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A plan by Fresno police to separate opposing groups of demonstrators during a weekly Tower Theatre protest seemed to work on Sunday. With the clashing sides placed behind barricades and on opposite sides of the street, there were no physical nor verbal skirmishes that have marked the demonstrations in the past.

Barricades were placed on the edge of the sidewalks on the northeast and northwest corners of Olive and Wishon avenues. Wishon was closed to traffic in front of the theater.

More than 100 people showed up to join with the Save the Tower Theatre Demonstration Committee in protest over the sale of the iconic venue to Adventure Church. As they have in the prior three months, they carried signs, waved flags and played music.

About 10 counter protesters showed on the other side of the street. None were wearing traditional clothing of the Proud Boys — a far-right group that has clashed with the Save the Tower demonstrators for the last several weeks.

Also gone were protesters wearing tactical vests or carrying any visible weapons such as mace or hunting knives.

Several of the counter protesters carried signs supporting religion and/or Adventure Church.

Protests have taken place every Sunday since the owners of the Tower Theatre announced they would be selling the property to the church. Objections included concerns nearby businesses would have their alcohol and cannabis licenses affected.

A woman shows her support for Adventure Church. (GV Wire/David Taub)

Chief, Mayor Pleased About Event

“We wanted to overprepare to make sure if there were any issues that we could, we could handle them.”Police Chief Paco Balderrama

Fresno Police Chief Paco Balderrama said keeping the sides apart worked.

“It’s been pretty uneventful,” Balderrama said in a media briefing. “We wanted to overprepare to make sure if there were any issues that we could handle them.”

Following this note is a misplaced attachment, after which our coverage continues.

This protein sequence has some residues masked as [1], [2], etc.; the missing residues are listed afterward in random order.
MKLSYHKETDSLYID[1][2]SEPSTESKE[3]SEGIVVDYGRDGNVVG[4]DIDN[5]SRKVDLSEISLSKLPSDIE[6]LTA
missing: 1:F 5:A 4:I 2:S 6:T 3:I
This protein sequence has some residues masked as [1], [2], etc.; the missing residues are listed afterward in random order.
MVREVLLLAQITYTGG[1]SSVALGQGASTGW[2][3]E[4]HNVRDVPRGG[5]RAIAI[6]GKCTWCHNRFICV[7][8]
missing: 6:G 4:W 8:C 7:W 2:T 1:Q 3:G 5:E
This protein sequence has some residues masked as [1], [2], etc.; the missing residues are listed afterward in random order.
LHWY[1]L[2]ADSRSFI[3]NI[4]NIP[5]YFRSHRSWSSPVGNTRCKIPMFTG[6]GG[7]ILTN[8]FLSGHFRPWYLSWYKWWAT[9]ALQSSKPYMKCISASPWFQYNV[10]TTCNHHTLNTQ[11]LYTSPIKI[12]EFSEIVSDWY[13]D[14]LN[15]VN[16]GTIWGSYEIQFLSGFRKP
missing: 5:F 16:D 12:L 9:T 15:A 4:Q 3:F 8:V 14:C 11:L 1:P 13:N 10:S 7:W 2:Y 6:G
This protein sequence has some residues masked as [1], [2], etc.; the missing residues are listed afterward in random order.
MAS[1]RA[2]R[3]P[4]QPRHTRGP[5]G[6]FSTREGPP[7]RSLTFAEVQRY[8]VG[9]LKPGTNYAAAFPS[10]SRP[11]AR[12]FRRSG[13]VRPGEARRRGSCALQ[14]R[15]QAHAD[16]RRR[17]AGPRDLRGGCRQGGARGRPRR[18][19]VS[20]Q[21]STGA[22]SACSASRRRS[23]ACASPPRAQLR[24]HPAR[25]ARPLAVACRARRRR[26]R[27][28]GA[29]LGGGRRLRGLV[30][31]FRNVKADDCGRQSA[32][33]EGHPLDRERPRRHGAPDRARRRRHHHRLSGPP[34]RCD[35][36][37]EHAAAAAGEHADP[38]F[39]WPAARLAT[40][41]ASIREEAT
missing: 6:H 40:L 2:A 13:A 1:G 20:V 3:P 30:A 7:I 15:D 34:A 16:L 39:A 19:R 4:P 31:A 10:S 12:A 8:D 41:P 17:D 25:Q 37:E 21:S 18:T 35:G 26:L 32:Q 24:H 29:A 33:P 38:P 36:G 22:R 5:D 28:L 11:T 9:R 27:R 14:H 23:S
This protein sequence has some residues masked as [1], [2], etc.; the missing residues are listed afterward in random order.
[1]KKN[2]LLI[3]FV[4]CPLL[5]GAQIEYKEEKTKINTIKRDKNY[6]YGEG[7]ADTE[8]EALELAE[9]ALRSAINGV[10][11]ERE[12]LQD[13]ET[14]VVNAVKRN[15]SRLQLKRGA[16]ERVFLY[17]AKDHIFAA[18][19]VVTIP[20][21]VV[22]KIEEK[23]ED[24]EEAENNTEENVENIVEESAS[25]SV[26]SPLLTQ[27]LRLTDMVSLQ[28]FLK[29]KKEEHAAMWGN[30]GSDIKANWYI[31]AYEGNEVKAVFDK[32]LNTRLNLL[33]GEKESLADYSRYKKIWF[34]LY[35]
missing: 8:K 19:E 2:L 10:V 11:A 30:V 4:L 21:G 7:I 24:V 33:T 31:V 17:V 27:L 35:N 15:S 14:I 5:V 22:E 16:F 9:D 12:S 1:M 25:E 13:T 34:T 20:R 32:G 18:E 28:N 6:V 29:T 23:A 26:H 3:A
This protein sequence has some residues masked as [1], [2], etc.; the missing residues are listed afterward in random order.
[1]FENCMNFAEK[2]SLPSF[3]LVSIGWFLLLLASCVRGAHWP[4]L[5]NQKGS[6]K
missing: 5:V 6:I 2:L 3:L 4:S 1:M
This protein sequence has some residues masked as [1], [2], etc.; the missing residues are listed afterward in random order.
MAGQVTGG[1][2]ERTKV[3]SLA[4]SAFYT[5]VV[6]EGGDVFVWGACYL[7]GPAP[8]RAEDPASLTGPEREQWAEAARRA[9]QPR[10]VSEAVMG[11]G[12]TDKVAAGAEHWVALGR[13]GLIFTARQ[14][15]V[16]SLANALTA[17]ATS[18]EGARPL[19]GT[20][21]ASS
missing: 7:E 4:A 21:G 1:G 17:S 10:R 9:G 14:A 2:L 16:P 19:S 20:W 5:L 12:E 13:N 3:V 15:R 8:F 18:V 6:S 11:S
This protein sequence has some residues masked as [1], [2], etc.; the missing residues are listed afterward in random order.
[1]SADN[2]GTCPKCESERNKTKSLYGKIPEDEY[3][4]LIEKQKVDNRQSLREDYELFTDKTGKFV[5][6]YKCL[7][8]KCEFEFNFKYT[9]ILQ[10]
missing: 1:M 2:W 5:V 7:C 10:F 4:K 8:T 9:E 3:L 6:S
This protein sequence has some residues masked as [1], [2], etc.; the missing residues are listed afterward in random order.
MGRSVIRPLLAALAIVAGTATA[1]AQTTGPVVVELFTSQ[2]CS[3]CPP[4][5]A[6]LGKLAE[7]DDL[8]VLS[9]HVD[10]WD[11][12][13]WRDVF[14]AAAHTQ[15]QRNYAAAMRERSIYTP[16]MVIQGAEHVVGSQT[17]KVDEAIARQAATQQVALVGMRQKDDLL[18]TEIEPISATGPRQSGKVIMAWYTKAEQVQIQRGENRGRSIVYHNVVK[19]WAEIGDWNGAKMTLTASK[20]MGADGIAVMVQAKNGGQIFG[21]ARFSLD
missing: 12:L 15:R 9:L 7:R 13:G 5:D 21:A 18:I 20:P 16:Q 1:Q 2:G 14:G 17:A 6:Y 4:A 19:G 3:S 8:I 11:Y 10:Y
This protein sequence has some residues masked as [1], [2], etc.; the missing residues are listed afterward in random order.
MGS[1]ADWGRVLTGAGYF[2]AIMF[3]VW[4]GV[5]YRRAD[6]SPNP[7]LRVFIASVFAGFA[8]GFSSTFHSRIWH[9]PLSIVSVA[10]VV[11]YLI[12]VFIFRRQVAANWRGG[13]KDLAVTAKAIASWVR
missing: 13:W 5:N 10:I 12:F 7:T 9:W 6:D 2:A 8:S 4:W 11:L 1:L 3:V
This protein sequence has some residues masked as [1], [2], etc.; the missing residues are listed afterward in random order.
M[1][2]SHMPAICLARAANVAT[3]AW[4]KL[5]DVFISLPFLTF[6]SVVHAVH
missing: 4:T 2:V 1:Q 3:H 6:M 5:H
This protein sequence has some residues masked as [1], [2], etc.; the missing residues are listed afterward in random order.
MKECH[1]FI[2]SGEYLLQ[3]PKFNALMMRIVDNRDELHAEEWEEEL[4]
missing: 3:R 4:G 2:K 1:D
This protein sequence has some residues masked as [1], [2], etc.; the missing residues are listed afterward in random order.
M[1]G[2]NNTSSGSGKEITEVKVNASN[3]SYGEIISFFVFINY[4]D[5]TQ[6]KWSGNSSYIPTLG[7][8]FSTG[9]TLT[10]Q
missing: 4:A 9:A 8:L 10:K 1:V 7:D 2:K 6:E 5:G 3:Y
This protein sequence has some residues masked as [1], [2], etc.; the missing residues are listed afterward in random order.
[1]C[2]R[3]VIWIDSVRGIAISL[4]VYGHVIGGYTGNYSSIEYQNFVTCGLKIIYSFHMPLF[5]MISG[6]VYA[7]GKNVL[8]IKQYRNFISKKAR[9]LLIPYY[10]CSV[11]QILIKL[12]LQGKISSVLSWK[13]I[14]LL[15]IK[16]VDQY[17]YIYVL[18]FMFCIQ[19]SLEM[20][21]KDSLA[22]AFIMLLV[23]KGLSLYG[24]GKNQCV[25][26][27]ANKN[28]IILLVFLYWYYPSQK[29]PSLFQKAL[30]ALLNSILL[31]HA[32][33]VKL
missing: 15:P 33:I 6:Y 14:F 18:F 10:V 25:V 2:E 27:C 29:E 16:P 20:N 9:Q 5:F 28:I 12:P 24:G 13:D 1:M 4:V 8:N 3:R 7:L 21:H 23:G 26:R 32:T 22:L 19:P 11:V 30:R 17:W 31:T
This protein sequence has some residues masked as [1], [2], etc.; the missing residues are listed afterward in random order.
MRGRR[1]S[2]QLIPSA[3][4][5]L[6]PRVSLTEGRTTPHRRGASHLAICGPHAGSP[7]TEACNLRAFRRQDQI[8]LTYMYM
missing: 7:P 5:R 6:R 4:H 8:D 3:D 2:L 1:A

Up to 30 police personnel patrolled the area, with barricades going up at 6 a.m.

Mayor Jerry Dyer praised his chief.

“I want to first compliment the police department in the manner which they are handling today’s incident. Chief Balderrama… the fact that these bicycle barricades were put out here to separate folks who have different views, different opinions. And I think that’s what the differences between last week and this week,” Dyer said.

Last week, Dyer, Balderrama and two city councilmembers vowed to ensure peace at the Tower protests. They all said they were not there to take sides on the issue of the theater sale.

Balderrama was unsure if that message had a chilling effect on the Proud Boys or other protesters.

“We felt that we had to be proactive and explain what our role is. I haven’t changed my stance at all. You know, I believe in the Constitution. I believe in people’s right to assemble. I believe in their right to protest. And that’s that’s the oath that I swore to protect,” Balderrama said.

Councilman Miguel Arias rode by the protest on a bicycle, along with his children at one point.

Fresno Police Chief Paco Balderrama and Mayor Jerry Dyer talk in front of the Tower Theatre. (GV Wire/David Taub)

Future Policing Plans

Balderrama said he hopes to reduce police presence next week.

“If we can organize this thing with fewer officers and we’re going to send fewer officers because frankly, there’s there’s a lot of violent crime going citywide. And I would rather focus on that,” Balderrama said.

Dyer had more lofty goals.

“I would love to see unity. I’d love to see One Fresno out here. But the reality is that the issues are so polarizing that you see this kind of divide. And so hopefully as time passes by, we’ll be able to get back to the norm of not having to have protests out here or the police,” Dyer said.

Media Access Limited

Police declared the normally public sidewalks to be private property. Thus, only the protest organizers could determine who stays and who would have to leave.

Media was told to stage on the southwest corner of Olive and Wishon.

“For public safety, (the sidewalks) can’t be used,” Balderrama said.

Dyer said restricting media access was for safety.

“Any time you have a protest, there are things that are called time and place where you can designate certain areas for different people, if it will further the peace, if it will prevent violence, it will prevent confrontations. And so this particular matter, according to the attorneys, wherever the barricades were set up, anything behind that area was considered to be private property. And so that was the reason for that,” Dyer said.

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